Visiting Scholars in the Center for Comparative Archaeology are actively engaged in comparative archaeological research on long-term social change, pursuing projects they have designed and proposed themselves. They are postdoctoral scholars but are not necessarily recent Ph.D.'s. In addition to the comparative research they are pursuing, Visiting Scholars, in collaboration with permanent faculty members, lead an ongoing seminar on some topic or approach in comparative archaeological research.
Applications for the position during the 2017–2018 academic year will be welcome in February, 2017. More Information >
Applications are invited for a one-year position (academic year 2017–18) as Visiting Scholar in the Center for Comparative Archaeology. The Visiting Scholar will be engaged in archaeological research that takes a comparative approach to long-term social change. S/he will help to lead an extended seminar on comparative research in archeology involving the theme of this research. The Visiting Scholar must have completed the doctoral degree by September, 2017; inquiries from more senior scholars are also welcome. Salary competitive. Applicants should submit, by Feb. 27, 2017, a CV, the names of three references, and a letter of application (2–3 pp.) including a discussion of the research to be pursued. Ideas related to the integration of the research theme into the ongoing seminar on comparative archeology are also welcome. Inquiries and applications by email are preferred. (Because some of our notices did not appear as intended, the deadline has been extended slightly beyond the Feb. 17 date originally posted to provide ample time.) Applications can be sent to Robert D. Drennan, firstname.lastname@example.org
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Visiting Scholars in Previous Years
Dušan Borić (2015–2016, PhD University of Cambridge). Research on the dynamics of culture change and cultural transmission processes in foraging and early farming societies. Fieldwork in the Balkans and the eastern Mediterranean.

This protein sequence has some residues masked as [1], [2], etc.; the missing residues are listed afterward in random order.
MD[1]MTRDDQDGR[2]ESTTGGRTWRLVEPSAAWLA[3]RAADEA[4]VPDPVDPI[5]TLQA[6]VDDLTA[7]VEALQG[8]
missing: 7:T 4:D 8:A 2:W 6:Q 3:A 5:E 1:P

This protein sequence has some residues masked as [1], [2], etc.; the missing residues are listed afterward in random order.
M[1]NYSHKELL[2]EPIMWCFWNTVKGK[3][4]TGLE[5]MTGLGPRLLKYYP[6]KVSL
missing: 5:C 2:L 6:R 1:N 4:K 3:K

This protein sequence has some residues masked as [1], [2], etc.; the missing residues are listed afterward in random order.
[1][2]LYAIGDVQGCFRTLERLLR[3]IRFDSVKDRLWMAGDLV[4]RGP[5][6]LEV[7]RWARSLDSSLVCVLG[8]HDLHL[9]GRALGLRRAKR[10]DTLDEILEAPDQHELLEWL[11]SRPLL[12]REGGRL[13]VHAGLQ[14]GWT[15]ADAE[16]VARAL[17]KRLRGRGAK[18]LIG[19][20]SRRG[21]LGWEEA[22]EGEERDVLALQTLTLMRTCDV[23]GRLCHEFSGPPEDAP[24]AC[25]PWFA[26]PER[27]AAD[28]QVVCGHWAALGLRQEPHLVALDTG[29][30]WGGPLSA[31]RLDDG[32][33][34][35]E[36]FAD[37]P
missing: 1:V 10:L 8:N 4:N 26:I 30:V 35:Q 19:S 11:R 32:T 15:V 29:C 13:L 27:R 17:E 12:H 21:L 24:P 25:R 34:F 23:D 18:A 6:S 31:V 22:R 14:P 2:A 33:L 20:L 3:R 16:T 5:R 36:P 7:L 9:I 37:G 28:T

Christina Giovas (2014–2015, PhD University of Washington). Research on the human paleoecology and zooarchaeology of island and coastal settings. Fieldwork in the Caribbean, Polynesia, France, the Pacific Northwest, and Ontario.
Isaac Ullah (2013–2014, PhD Arizona State University). Research on simulation modeling and GIS with a focus on understanding the long-term trajectories of early food producing subsistence economies.
José M. Capriles (2012–2013, PhD Washington University in St. Louis). Research on the development of specialized subsistence strategies such as camelid pastoralism in a context of cultural and environmental change. Fieldwork in the Andean highlands of Bolivia.
Alanna Ossa (2011–2012, PhD Arizona State University). Research on social dynamics driving exchange and their intersection with economic development, computer simulation, and spatial analyses. Fieldwork in Veracruz and elsewhere in Mesoamerica.
Paul Duffy (2010–2011, PhD University of Michigan). Research on craft production, exchange, and inequality from the Neolithic to the Bronze Age and on spatial analysis and comparative methods. Survey and excavation in the Great Hungarian Plain.